A SpaceX Falcon 9 rocket that left Earth almost seven years ago will crash into the moon in the next few weeks, scientists say.
The Falcon 9 originally lifted off on Feb. 11, 2015, from what was then Cape Canaveral Air Force Station in Florida (it is now a Space Force facility). The Falcon 9’s mission was to carry a National Oceanic and Atmospheric Administration satellite out to the Earth-Sun L1 Lagrange point (the opposite point of gravitational equilibrium from the L2 Lagrange point the recently launched James Webb Space Telescope arrived at Monday, Jan. 24). The launch was the first interplanetary mission for Elon Musk’s SpaceX, and a partnership between the company, NASA, the US Air Force, and NOAA.
Generally, scientists try to keep enough fuel in a rocket’s upper stage for it to return to Earth’s atmosphere, where it can burn up upon reentry, according to the website Ars Technica. But after the satellite separated, the Falcon 9 rocket’s upper stage was so far out in space that it didn’t have enough fuel to return to Earth and has been trapped in an orbit ever since.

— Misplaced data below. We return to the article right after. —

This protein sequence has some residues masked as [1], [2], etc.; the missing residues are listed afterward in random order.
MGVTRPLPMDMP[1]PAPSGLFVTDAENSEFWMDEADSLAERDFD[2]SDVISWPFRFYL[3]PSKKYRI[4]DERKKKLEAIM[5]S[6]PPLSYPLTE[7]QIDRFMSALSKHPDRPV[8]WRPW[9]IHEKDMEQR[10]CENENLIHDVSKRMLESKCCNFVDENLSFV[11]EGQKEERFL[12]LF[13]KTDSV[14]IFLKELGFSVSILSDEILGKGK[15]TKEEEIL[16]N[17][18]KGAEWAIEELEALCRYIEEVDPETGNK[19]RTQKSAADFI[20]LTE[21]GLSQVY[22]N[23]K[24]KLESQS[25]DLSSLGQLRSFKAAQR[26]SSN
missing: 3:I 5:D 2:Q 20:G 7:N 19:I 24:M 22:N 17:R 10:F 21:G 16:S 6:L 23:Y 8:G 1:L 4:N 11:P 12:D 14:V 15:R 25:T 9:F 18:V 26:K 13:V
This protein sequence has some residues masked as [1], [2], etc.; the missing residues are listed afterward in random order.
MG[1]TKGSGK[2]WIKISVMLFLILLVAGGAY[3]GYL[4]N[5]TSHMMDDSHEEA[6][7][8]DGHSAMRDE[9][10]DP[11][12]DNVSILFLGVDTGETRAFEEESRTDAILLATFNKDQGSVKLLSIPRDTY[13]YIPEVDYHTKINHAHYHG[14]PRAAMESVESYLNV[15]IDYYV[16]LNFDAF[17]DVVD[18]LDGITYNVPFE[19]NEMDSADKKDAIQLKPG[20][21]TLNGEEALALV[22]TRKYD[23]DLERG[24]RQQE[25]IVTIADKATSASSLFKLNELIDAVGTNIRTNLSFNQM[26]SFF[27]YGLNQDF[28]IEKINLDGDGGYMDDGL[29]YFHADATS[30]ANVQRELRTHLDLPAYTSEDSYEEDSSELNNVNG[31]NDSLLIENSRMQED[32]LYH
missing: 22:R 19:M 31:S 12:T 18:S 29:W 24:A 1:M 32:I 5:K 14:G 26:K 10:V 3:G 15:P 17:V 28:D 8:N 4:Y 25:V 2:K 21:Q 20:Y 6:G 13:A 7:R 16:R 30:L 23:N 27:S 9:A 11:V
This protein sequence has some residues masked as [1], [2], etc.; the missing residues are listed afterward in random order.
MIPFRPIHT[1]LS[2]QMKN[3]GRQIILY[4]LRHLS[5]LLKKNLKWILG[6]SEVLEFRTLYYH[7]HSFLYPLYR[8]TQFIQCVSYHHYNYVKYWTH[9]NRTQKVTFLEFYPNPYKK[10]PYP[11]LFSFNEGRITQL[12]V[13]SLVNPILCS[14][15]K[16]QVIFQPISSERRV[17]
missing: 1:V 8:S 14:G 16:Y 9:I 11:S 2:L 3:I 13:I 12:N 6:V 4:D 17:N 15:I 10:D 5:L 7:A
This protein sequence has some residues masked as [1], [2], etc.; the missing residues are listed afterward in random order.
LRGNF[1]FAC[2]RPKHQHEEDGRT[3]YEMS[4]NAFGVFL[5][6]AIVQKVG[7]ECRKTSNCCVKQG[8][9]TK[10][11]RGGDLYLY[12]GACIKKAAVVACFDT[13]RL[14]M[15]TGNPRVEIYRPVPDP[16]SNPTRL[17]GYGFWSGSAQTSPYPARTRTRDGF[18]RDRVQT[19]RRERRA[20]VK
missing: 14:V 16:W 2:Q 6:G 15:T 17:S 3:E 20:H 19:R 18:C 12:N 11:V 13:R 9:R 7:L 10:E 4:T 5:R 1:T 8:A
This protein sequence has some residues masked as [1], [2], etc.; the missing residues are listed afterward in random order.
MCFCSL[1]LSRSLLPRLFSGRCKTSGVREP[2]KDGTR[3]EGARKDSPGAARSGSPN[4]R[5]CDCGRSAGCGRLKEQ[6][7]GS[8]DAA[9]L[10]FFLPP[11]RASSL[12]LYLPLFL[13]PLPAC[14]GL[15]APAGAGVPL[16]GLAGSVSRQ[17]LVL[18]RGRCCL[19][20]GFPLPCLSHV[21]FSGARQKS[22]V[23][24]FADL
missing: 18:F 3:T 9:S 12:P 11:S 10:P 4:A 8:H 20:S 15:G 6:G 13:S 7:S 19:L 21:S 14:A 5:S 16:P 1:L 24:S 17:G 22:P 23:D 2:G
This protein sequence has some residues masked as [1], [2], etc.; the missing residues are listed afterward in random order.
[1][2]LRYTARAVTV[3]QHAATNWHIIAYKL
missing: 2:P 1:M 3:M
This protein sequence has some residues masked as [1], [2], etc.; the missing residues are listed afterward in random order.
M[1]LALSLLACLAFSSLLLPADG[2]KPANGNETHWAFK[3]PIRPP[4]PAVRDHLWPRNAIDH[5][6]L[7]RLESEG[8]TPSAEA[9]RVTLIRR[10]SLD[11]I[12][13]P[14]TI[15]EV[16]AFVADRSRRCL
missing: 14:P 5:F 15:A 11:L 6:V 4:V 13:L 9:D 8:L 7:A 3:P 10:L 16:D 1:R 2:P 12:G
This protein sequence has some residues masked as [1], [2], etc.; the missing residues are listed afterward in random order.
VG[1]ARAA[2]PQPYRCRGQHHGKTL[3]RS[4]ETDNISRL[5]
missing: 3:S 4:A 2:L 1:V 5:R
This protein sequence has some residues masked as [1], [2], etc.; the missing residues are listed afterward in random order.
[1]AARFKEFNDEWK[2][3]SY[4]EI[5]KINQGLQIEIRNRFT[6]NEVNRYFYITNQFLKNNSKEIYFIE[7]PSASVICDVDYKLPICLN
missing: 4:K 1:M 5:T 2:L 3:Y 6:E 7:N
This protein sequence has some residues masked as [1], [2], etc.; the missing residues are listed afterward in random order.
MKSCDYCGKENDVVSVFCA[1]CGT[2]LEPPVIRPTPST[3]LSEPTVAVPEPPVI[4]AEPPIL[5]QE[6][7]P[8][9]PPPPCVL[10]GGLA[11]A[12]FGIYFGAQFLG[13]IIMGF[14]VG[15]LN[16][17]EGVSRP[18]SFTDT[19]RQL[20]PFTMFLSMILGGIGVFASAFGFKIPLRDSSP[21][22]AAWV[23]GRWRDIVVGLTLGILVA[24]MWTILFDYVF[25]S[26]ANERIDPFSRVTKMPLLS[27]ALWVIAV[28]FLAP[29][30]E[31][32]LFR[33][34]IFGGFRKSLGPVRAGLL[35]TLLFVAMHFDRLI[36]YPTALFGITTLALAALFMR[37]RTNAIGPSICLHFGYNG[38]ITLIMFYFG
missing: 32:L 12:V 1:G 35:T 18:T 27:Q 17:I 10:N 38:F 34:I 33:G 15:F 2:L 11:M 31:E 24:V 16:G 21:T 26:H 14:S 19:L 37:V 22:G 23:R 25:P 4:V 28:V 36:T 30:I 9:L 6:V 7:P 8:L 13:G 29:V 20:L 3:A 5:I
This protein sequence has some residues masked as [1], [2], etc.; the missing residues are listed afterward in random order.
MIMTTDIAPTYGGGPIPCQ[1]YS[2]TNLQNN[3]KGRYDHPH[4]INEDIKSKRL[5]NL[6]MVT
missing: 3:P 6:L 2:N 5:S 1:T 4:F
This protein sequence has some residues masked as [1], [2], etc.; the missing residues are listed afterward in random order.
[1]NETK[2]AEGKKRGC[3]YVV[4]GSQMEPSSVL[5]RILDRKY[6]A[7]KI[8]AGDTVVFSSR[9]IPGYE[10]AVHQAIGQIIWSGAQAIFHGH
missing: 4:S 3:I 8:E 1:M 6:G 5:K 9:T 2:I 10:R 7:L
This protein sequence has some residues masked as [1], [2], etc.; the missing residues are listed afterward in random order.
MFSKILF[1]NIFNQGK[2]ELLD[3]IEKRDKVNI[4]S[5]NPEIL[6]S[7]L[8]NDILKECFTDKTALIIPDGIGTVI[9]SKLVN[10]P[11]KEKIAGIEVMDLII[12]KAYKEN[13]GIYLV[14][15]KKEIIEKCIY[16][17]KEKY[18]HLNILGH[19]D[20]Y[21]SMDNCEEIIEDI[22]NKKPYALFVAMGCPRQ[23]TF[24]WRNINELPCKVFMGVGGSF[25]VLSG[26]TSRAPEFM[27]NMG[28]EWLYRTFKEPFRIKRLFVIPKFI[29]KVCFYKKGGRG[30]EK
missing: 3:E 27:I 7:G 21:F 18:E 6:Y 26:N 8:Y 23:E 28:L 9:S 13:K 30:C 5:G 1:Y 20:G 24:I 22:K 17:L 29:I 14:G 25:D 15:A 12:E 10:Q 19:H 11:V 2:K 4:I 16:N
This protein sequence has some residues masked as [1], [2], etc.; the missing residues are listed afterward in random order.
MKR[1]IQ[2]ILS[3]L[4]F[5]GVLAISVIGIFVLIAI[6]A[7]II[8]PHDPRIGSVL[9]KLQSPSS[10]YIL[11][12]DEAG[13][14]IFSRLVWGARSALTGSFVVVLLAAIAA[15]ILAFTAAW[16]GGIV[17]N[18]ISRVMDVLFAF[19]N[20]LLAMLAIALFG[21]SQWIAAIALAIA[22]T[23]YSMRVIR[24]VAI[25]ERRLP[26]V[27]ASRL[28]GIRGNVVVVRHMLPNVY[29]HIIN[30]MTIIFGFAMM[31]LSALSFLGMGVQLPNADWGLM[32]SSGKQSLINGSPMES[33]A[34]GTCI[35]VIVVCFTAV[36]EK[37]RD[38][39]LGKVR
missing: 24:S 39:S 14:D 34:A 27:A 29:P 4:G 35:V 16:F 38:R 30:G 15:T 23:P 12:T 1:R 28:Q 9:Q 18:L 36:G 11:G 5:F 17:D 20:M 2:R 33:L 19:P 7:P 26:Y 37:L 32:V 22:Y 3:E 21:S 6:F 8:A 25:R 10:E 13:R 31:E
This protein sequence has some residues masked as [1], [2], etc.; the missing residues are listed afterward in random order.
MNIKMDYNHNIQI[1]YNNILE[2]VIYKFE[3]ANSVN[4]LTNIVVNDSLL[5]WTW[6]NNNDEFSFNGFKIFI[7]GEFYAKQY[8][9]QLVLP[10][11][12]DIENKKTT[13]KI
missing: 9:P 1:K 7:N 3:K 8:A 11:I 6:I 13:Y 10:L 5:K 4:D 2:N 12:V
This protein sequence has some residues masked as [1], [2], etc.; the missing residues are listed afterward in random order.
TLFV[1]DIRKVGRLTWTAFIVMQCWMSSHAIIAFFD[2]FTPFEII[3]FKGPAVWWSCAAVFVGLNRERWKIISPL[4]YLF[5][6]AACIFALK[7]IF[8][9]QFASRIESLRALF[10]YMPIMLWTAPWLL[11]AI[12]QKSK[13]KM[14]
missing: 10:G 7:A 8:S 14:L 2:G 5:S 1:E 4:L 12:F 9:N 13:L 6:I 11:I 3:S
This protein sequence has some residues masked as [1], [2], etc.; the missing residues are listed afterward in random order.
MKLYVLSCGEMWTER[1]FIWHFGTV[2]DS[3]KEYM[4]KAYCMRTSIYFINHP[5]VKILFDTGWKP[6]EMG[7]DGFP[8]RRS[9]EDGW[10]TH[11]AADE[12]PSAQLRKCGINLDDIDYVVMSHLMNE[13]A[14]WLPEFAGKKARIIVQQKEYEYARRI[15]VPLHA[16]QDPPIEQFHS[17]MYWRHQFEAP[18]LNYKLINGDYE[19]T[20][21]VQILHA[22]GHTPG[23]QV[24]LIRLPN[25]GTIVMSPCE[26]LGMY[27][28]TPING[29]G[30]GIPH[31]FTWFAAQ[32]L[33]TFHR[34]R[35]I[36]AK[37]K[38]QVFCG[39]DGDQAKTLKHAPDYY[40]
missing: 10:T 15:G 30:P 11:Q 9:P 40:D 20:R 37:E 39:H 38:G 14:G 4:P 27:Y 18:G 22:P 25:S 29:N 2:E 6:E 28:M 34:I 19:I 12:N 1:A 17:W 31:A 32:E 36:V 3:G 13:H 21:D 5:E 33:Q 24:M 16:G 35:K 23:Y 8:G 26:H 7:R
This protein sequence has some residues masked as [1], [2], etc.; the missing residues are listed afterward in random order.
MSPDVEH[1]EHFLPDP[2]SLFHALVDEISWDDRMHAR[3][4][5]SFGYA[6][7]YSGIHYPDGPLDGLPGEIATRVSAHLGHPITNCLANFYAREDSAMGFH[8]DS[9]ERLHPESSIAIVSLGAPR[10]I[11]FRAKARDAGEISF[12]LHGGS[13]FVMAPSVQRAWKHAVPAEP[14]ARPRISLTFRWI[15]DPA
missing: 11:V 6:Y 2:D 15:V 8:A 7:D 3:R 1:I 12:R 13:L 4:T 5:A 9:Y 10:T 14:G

Using data from astronomers who tracked the position of the rocket, software developer Bill Gray calculated that the upper stage would collide with the moon March 4. Gray writes astronomical software and tracks satellites, near-Earth asteroids, comets, objects, and minor planets at Project Pluto.
Gray calculates the Falcon 9’s upper stage will likely hit the far side of the Moon, which means earthlings probably won’t get to see it happen. It’s also not clear exactly how much sunlight will “push” the rocket, potentially changing its orbit.
“Space junk can be a little tricky,” Gray wrote, but added that “unpredictable effects are very small.”
Many online worried that the expected collision could have negative impacts, but experts said there was no cause for alarm.
“It’s interesting, but not a big deal,” astronomer Jonathan McDowell tweeted Tuesday.
Gray wrote that he’s actually “rooting for a lunar impact” because it could allow satellites orbiting the moon to collect interesting observations. The Falcon 9’s upper stage is expected to hit the moon at 2.58 kilometers per second.
Experts believe this will be the first time a piece of space hardware has unintentionally struck the surface of the moon. However, NASA intentionally crashed a spacecraft into the moon in 2009 so scientists could study the resulting crater, looking for evidence of water.